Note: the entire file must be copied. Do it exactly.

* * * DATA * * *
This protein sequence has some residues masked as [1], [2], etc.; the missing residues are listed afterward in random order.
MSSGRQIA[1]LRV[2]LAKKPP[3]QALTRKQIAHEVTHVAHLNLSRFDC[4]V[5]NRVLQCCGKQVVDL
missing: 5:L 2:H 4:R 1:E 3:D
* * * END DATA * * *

This protein sequence has some residues masked as [1], [2], etc.; the missing residues are listed afterward in random order.
MSSGRQIA[1]LRV[2]LAKKPP[3]QALTRKQIAHEVTHVAHLNLSRFDC[4]V[5]NRVLQCCGKQVVDL
missing: 5:L 2:H 4:R 1:E 3:D